Neither player is the sole occupant of right field for his team. Garcia can hit for power while Encarnacion is more of a balanced player. Neither player will play all the games at right field; they will be used in situational roles. For the Yankees, Ruben Sierra or Juan Rivera could see some time, while for the Marlins Miguel Cabrera may switch to right and have Jeff Conine play left field.
Bernie Williams (Yankees) vs. Juan Pierre (Marlins)
Pierre is the ultimate base stealer in Major League Baseball. With electrifying speed he can beat out simple ground balls for hits. Pierre has little to no power. Williams is another piece of the nucleus that keeps the Yankees competitive. Williams is entering the twilight of his career, but is a tough out. Williams is better defensively. Both players fill completely different roles on their teams, which makes for a difficult comparison.
Hideki Matsui (Yankees) vs. Miguel Cabrera (Marlins)
Both rookies have done their part to help their respective teams succeed. Matsui has overcome the initial adjustment to become an integral part of his team. He has also done very well defensively. However, one of the biggest stories from the Cubs/Marlins series has been the amazing performance of Cabrera who came up repeatedly with huge hits, including a three-run homerun in the first inning in game seven.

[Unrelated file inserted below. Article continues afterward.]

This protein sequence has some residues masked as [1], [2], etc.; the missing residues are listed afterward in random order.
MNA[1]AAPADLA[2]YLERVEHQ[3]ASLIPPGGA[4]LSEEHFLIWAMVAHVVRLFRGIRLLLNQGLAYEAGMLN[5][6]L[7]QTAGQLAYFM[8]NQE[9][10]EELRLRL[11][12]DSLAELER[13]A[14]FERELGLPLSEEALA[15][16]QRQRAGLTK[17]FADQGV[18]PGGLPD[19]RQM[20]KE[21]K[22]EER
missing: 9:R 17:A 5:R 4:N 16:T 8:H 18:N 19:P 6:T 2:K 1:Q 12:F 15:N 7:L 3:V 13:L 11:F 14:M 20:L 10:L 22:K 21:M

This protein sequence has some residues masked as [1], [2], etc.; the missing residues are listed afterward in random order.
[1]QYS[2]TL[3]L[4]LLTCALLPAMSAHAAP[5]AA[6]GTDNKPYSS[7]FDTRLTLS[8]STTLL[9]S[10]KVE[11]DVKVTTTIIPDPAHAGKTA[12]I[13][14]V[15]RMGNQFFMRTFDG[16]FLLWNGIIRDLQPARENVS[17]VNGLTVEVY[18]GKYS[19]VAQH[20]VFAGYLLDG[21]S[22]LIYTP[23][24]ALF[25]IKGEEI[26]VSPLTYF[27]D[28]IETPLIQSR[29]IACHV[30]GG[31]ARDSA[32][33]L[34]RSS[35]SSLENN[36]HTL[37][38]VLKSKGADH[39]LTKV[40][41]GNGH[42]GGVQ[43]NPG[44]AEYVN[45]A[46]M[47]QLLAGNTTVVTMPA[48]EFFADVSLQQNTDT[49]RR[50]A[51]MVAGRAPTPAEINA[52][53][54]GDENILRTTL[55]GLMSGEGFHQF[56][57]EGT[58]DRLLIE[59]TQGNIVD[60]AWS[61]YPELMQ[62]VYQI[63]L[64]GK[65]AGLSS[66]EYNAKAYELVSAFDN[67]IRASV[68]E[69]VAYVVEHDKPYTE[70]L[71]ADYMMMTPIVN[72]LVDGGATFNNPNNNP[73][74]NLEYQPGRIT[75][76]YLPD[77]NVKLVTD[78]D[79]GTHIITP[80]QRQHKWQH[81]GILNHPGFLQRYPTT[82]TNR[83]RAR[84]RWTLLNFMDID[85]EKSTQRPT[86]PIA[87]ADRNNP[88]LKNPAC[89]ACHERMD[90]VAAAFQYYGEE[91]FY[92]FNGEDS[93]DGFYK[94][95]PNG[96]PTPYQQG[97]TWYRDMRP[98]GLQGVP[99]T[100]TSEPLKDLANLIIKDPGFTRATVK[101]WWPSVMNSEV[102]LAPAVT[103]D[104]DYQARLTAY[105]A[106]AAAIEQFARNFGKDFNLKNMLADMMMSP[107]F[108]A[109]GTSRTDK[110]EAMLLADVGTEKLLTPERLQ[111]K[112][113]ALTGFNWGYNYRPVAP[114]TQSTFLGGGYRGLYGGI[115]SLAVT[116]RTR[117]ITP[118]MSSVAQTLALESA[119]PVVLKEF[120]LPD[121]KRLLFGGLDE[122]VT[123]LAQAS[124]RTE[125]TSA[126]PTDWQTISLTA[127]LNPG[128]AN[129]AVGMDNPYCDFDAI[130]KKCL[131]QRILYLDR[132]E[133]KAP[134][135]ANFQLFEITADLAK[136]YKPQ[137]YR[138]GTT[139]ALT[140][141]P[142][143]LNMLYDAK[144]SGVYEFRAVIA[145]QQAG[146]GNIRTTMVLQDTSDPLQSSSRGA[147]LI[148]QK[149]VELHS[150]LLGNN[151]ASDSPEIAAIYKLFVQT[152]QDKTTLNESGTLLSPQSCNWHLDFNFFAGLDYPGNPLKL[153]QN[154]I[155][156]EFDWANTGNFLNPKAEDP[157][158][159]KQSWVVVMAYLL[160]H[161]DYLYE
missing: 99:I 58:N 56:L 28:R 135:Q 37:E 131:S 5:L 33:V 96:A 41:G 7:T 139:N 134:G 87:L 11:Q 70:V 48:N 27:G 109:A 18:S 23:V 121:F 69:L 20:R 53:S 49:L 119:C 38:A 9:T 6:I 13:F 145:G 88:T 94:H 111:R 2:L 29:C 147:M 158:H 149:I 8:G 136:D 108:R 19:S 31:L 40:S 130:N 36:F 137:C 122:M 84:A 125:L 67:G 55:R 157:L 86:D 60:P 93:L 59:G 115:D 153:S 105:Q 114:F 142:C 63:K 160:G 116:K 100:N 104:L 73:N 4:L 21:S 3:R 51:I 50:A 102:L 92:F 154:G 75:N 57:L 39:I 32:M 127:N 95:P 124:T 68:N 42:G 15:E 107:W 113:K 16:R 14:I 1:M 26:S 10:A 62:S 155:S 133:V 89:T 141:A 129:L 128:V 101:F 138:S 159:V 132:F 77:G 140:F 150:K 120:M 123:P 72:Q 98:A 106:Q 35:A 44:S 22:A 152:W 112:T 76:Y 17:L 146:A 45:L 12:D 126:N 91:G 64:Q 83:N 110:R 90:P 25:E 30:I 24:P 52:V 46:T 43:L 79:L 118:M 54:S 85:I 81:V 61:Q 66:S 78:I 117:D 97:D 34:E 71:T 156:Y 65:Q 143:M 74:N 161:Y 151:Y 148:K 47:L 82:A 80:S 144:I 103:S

Mike Mussina, Roger Clemens, Andy Pettite, David Wells (Yankees) vs. Josh Beckett, Brad Penny, Dontrelle Willis, Mark Redman (Marlins)
The battle-tested veterans of the Yankees hold the obvious edge of experience over the young faces of the Marlins. The four Yankees starters have proven that they can make the tough pitches when it counts. The Florida rotation is a bit of a liability. After Beckett and Willis, who has struggled in the postseason, Penny and Redman are pitchers who haven't proven that they can be consistent. The Marlins rotation is very talented albeit young, and lacks the postseason experience the Yankee pitchers have.